The shortage of doctors in rural and peripheral areas of Pakistan has affected people very harshly since the unavailability of basic healthcare facilities in the neighborhood has resulted in several deaths in these areas. Although the number of people living in rural areas is greater than that of urban areas, the opportunities and resources available to them are lesser than the latter. One of those basic resources is healthcare. Good healthcare is a basic right of every citizen, however, people from the rural areas are being denied that basic right because they do not have the same facilities as the people living in urban areas and as a result, they have to face a lot of health challenges. In this context, this policy brief aims to critically review the problem stream, policy stream and political stream regarding the shortage of doctors in rural and peripheral areas and its consequences for the rural class of Pakistan. To serve this purpose, data was collected through interviews and online surveys questionnaires. Subsequently, various policy alternatives were proposed and evaluated using Policy Delphi rankings and certain assessment criteria such as equity, effectiveness, cost, political feasibility and social acceptability that could be effective to mitigate the shortage of doctors in rural and peripheral areas of Pakistan.
The findings identified major causes responsible for the shortage of doctors, in rural and peripheral areas of Pakistan, including lack of growth opportunities due to which doctors believe that working in rural areas is not as profitable as working in specialized facilities in urban areas, poor living conditions as lack of basic facilities such as clean water, electricity etc. further create hindrance for the doctors to shift to rural settings, lack of quality education system and entertainment facilities for the families in rural areas, poor infrastructure of rural health facilities due to which doctors believe that their work in these facilities will not help in any part of their post-graduation experience, and poor transport facilities that make it difficult to commute between places. Further analysis conferred significant negative effects of limited healthcare facilities for the Pakistani rural class including poor healthcare services, increasing spread of diseases and inequality of rights between rural and urban citizens. In addition to that, certain policy actors were highlighted that could influence the policy process as being directly or indirectly involved with healthcare services in Pakistan including doctors, patients, citizens, government and bureaucrats. Moreover, it was found that if no new policy would be implemented to mitigate the shortage of doctors in rural and peripheral healthcare centers, then this would increase health challenges for the residents of those areas. Therefore, the study proposed significant policy alternatives for reforming the healthcare conditions of rural class in Pakistan, including privatization of medical practices in rural areas, improvement of medical infrastructure, changes to the medical curriculum, making it mandatory for the fresh medical graduates to serve a certain period of time in rural areas, giving monetary and non-monetary benefits to the doctors working in rural settings, introducing a virtual system where doctors can cater to the patients online, and no action policy. Since there were certain trade-offs between different alternatives so the decision was made considering the most important assessment criteria of security, welfare and political feasibility. Subsequently, changing the school curriculum was found to be the most viable short-term solution. Whereas, in the long-term, the policy of improving the infrastructure was ranked as one of the most efficient approach with good acceptability, but it was found having low chances of implementation due to budget constraints. However, experts believed that it would be feasible if the government could allocate budget for improving equipment. Although, experts also believed that the introduction of virtual system would solve a lot of problems regarding the healthcare services, yet one of the most important issue could be of trust factor since rural people would not trust machine but rather prefer the human element.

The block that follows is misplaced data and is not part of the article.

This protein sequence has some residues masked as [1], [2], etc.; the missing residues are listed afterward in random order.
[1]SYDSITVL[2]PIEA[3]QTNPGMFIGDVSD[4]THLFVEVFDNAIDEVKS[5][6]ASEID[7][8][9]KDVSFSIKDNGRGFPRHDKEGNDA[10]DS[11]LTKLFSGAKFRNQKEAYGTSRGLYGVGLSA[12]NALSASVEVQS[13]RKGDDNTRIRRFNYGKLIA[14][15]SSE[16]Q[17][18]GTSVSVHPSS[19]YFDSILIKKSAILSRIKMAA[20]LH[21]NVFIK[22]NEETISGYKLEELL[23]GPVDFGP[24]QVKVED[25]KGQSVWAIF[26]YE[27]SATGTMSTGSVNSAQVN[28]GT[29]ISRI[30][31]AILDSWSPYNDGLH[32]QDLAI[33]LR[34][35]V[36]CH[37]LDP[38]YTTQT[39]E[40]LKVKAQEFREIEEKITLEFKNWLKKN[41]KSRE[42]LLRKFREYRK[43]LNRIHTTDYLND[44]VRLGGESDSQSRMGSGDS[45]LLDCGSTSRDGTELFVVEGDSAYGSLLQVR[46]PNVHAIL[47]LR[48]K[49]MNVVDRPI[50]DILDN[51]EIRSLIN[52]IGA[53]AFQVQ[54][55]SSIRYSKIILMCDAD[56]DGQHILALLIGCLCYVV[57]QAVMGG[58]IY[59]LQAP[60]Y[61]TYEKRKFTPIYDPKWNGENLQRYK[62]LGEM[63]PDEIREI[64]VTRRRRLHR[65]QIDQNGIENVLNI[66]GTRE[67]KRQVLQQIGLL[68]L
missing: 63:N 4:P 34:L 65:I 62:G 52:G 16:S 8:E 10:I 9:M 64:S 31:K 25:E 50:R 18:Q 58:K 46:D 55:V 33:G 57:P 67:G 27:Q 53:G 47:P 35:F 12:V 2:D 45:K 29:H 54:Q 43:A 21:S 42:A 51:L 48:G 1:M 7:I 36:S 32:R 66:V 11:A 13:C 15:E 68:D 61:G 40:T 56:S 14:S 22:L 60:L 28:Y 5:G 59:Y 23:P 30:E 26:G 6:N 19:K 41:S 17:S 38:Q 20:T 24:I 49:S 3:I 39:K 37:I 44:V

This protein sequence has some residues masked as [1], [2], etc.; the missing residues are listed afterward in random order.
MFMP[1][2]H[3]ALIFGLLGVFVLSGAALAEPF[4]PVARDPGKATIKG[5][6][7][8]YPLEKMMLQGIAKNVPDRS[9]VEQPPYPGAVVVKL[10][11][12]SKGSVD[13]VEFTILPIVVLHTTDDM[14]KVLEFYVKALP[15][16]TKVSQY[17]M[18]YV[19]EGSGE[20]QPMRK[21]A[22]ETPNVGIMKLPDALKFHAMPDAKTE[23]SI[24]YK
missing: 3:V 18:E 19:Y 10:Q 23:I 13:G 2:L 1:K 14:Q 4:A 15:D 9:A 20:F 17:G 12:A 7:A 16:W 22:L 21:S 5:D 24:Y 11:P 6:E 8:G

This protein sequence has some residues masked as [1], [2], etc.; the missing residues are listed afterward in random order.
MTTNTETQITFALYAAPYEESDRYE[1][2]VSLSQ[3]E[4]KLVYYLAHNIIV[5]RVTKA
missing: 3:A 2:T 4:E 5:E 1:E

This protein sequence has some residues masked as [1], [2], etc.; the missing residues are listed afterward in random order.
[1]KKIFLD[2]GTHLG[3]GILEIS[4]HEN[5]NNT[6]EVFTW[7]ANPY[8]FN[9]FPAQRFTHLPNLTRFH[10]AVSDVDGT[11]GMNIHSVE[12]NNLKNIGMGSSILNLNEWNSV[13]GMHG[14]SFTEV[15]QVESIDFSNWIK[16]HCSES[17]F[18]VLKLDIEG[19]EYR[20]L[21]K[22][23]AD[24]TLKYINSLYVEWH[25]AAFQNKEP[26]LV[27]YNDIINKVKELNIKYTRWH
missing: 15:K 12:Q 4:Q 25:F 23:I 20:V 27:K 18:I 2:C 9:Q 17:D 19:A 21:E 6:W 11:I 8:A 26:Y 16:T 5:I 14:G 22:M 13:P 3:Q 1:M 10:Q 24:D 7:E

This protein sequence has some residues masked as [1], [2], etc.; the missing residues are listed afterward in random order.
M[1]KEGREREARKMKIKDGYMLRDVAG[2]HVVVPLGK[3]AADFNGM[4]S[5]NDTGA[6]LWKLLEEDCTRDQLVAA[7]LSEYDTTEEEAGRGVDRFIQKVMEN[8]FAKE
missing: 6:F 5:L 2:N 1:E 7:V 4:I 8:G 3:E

The study suggests that the issue of limited healthcare facilities in rural and peripheral areas can be solved, in the long-run, by changing the curriculum of the medical universities. Since doctors need to realize that the people living in rural areas deserve the same standard of healthcare as the people living in urban areas. This can be done by creating awareness in them from an early stage. Moreover, the universities can incorporate visits to rural areas and rural medical camps in their curriculum to ensure that the students get enough exposure to realize the healthcare conditions and requirements of those areas. The outcome of this action plan can be monitored easily as policy makers can check and compare the number of doctors working in rural areas after the implementation of this policy with the number they got before its implementation. In this way, the government can analyze if the policy had a positive impact or not. Similarly, the improvement of medical infrastructure will also take time to yield productive results. Firstly, the policy makers need an accurate estimate of the amount required to buy the necessary equipment. Secondly, they need time to move some money around for this alternative. After the proper implementation of this policy plan, the government can monitor results by observing the foot traffic in the new and improved Basic Health Units (BHUs) and Rural Health Centers (RHCs). In addition to this, introduction of private practice should be promoted to solve the problem in the short-term. However, this solution is not viable in the long-term because the citizens of the rural areas will have to incur external costs which will not be justified since most of the people living in rural areas do not have very high incomes. Therefore, to tackle the issue of external hidden costs, government should set a price ceiling for the doctors such as a doctor practicing medicine in rural areas cannot charge his patient above a certain amount. Similarly, government can also subsidize doctors practicing in rural areas to maintain fairness.